Price paid: $ 230
Purchased from: Sam Ash
Sound — 9
I'm using it with my Ibanez JTK2. Since it's a modeling amp it doesnt't require a pedalboard to achive it's sound it probably has reduced quality. But hey, whoever said a novice deserved above an overdive Switch and gain control? So this amp is a blessing. Anyway, it suits the blues and rock styles perfectly and the versatility is only heightened by the REverb/delay and chorus effects. The thing it has going for it, is it's loudness. 30 watts of power, it can probably be loud enough for an auditorium, if not you could use the direct recording out-put to jack into the P.A and get some solid sound out of that. The clean channel at high sounds? No. Since it's not a tube amp it doesnt't do that, and if it does not as well. The distortion can either boost the sound of the guitar or make it sound like the tone knob is on 0.
Overall Impression — 10
I play blues and rock. This amp is more suited towards your versatile guitar player, or a metal head. Specificaly since it has a metal setting. It suits me becuase I'm not stuck in just a plain volume, gain Switch configuration and I like having a wide array of sounds to play with. I've only been playing for roughly, half a year. I own an Ibanez Jtk2 and a Yamaha acoustic. Honestly, at first I was more concerned about my guitar and I didn't know what amp to buy. Then I read about the cube on Ultimate Guitar, and remembered my friends Roland Mini Cube. So I trusted the brand, and I was not dissapointed by this product. I would probably get the mini cube if it were stolen, since that one is more portable. What I love: It's affordable-ness for max versatility, and all it's grand features. I don't think there's anything I don't like about it. I compared it to the Marshall MG series and this won, compared it to the Line 6 Spider amps and this won, It beat the mg becuase it's got more functions and I've read about the Mg's speaker faults. And it beat the spider amps becuase even though they are both modeling amps, the spider cuts out expression, the cube doesn't. I would actualy perfer this one to the Cube 60 becuase the 60 doesn't really put much more into it besides an additional 30 watts. Although I wish I had a tube becuase apparently, effects don't do too well on modeling amps.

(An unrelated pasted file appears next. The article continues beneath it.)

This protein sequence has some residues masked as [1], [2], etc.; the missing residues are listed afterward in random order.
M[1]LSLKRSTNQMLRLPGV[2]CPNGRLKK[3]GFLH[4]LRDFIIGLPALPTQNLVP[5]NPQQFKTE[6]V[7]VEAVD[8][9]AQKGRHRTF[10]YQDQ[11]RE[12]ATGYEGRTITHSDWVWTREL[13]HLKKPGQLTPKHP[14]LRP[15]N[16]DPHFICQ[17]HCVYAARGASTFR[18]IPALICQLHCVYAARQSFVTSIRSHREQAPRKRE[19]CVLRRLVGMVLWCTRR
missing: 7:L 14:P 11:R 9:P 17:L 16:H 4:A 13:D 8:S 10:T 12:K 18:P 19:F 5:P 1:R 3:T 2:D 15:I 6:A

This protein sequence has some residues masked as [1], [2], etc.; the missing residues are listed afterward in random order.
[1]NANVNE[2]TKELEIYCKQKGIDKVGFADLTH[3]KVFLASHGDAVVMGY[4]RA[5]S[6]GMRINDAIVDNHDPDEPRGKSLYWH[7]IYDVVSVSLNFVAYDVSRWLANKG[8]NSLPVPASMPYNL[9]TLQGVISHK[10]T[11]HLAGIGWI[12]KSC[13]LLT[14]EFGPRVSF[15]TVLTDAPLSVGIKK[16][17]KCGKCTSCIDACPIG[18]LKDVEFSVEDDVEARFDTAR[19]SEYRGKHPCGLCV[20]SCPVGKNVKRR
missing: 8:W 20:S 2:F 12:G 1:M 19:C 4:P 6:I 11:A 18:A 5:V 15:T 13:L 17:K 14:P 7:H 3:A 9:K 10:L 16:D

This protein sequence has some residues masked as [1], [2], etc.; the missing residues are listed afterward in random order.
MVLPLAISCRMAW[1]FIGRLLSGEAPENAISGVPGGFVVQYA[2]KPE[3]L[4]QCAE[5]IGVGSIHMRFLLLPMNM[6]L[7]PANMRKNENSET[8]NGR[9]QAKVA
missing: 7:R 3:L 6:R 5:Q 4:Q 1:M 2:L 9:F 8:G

Reliability & Durability — 6
I have only had it for so long, so I can't say. I'm sure the speaker will go bad in a number of years but will probably be replaced easily. Since It's solid state I doubt it would go bad as fast as a tube amp. I'm giving it a six due to my lack of knowledge in this department.
Features — 10
I think it was made in 2007, and since it's a solid state modeling amp it suits all my needs perfectly. If I need that bluesy tone, I've got the tweed and black pannel. If I need crunch I've got metal a r-fier. If I need that distorted classic rock tone, I've got the british combo and the classic rock setting. It features lead and clean channels, but it features an "acoustic simulator" making the volume so low, you have to put your face to the amp to hear it, so utterly useles basic chorus/flanger/tremolo and delay/reverb effects. It also has a tuner, which I thought was going to be useless orginaly but it turns out it was really useful. It also has an equalizer and a power squeezer that reduces the watt usage to 2 watts and only slightly muffles the volume. I use that feature at night just becuase I don't need 30 watts on the setting of one. All in all, it does it's job, as a practice amp.